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Summary: Let me ask you a question: How much is your God worth? Is He worth your first, your best, or only your castoffs? If you are giving Him only your castoffs, then you do in fact despise Him.

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TEXT: Malachi 1:6-9

TITLE: IS GOD WORTH YOUR BEST?

The Judeans had gotten to the point of despising the lord. The word “despise” has a different connotation in Hebrew than in English. For the Hebrew it means simply “to consider something or someone worthless.” They are not worth the time to think about.

Let me ask you a question: How much is your God worth? Is He worth your first, your best, or only your castoffs? If you are giving Him only your castoffs, then you do in fact despise Him.

God had asked for a perfect yearling ram or kid in the various offerings. But they were giving blind crippled, or sick animals. Why? Because they valued the perfect ones too much to give them to God. They had better uses for them.

That’s what we are doing as well. We are giving our second best when it comes to our time, money, and service. We give little time to God and believe that we can spend the bulk of our time doing other things more profitable {what could be more profitable than spending time with God, or more important}.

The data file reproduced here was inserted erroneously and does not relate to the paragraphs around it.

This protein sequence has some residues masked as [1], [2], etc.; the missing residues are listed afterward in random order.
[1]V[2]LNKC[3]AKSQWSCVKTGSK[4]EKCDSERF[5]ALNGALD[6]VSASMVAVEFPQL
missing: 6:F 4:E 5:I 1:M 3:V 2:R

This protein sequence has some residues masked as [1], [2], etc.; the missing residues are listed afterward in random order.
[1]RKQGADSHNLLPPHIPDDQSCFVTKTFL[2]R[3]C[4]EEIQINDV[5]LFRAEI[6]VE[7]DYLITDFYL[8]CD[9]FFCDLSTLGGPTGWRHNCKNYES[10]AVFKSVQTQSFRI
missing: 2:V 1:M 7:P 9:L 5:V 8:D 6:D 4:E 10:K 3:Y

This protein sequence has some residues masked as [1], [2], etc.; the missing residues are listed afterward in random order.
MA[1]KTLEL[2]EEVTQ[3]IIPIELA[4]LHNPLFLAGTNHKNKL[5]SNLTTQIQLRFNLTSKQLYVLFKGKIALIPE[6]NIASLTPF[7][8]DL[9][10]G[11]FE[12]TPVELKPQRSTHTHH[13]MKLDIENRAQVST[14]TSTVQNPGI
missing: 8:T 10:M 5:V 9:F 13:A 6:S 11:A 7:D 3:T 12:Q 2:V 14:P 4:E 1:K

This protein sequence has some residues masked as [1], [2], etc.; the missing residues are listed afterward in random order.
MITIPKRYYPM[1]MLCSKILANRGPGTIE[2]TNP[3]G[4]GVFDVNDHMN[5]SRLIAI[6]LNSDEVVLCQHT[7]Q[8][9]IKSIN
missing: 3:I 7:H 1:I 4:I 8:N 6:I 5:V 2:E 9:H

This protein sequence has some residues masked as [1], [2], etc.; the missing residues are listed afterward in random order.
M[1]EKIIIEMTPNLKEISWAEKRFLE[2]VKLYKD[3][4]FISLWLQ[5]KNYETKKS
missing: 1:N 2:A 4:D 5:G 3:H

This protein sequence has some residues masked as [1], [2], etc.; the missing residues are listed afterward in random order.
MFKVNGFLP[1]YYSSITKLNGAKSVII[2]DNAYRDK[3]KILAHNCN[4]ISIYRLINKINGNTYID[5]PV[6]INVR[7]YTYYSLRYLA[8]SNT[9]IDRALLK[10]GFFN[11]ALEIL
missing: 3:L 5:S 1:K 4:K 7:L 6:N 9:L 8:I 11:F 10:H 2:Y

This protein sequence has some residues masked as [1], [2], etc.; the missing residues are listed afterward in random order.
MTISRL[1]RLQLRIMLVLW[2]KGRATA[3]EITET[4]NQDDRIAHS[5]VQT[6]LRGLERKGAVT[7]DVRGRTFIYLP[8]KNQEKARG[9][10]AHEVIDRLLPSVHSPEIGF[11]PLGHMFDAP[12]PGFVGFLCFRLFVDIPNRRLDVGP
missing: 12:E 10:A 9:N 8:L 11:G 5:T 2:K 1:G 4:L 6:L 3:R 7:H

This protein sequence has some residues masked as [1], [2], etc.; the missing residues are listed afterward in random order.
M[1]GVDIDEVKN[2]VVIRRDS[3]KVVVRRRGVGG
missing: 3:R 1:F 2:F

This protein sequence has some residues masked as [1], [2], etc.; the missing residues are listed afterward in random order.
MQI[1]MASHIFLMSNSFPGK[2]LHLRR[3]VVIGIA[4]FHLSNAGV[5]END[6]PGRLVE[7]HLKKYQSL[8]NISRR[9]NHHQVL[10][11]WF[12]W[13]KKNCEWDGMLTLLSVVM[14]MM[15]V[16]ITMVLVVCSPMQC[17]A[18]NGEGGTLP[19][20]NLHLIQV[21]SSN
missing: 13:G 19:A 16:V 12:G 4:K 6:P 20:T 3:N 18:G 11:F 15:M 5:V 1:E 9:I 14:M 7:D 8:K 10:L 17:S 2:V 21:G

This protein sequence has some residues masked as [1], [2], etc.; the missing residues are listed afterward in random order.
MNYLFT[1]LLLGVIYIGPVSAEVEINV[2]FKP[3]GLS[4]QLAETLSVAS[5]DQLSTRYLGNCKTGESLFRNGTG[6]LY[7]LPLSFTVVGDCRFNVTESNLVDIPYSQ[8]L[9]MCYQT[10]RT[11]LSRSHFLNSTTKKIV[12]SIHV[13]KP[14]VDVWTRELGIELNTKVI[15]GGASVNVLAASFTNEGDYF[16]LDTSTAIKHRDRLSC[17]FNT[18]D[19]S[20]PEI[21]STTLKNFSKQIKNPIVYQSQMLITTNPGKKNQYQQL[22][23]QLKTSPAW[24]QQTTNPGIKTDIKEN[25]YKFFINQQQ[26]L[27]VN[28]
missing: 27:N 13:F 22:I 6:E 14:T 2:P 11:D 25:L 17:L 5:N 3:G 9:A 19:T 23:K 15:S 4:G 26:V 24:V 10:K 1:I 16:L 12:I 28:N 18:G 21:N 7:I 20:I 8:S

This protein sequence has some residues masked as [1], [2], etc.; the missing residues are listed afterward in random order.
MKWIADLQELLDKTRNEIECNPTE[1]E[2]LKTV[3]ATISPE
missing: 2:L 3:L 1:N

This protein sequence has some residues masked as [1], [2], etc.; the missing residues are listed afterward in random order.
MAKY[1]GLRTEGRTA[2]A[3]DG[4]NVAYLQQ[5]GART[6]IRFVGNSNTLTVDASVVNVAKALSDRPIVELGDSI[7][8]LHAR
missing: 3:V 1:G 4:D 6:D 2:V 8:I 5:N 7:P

When an offering is being taken up, sometimes we will pull out of our pockets a $1, $5, $10 or $20 bill. Guess which goes into the offering plate, George Washington, we think we can use the other bills for something better than helping the kingdom of God. What about our service, some don’t do enough to talk about, very few are super busy in service for the Lord but we feel our service can better be used for community things instead of for God. We are not giving God our best.

All of the time they were doing this they were deceiving themselves. Many years before God had designated certain animals as clean & others as unclean. Only clean animals could be offered. Pigs, dogs, and camels were among the unclean while sheep, goats, and cattle were clean. A sacrifice was also supposed to be unblemished. The Jews deceived themselves by saying that cleanness was what really mattered and that if the animal was clean, a few blemishes didn’t really matter. They could of said, “but at least it is an offering,” that’s true but it wasn’t what God required.

The quality of the sacrifice says something about the heart of the offerer. A heart which would try to palm off a cheap blemished offering to the Almighty, the Holy One, is an unclean heart.

We do this when we expect God to be delighted over tarnished trinkets and snippets of time which would leave any earthly ruler outraged. Why are we so careful to please our earthly overlords and yet so careless in what our lives say about the value of the Eternal God?

We give better offerings to other things; we sacrifice more and better things for the world than we do God. Some people leave better tips at a restaurant than the offering they leave at church.

Would our earthly bosses still be satisfied with us if we worked for them like we do for the church? Would we still have a job if we were committed to our job like we are to the church? Think about it, who or what is getting our best? Is God getting our best? Or do other things and other people get our best? Do other things or other people get better sacrifices than God gets? Do we value God or think highly enough of God to give Him our absolute best?


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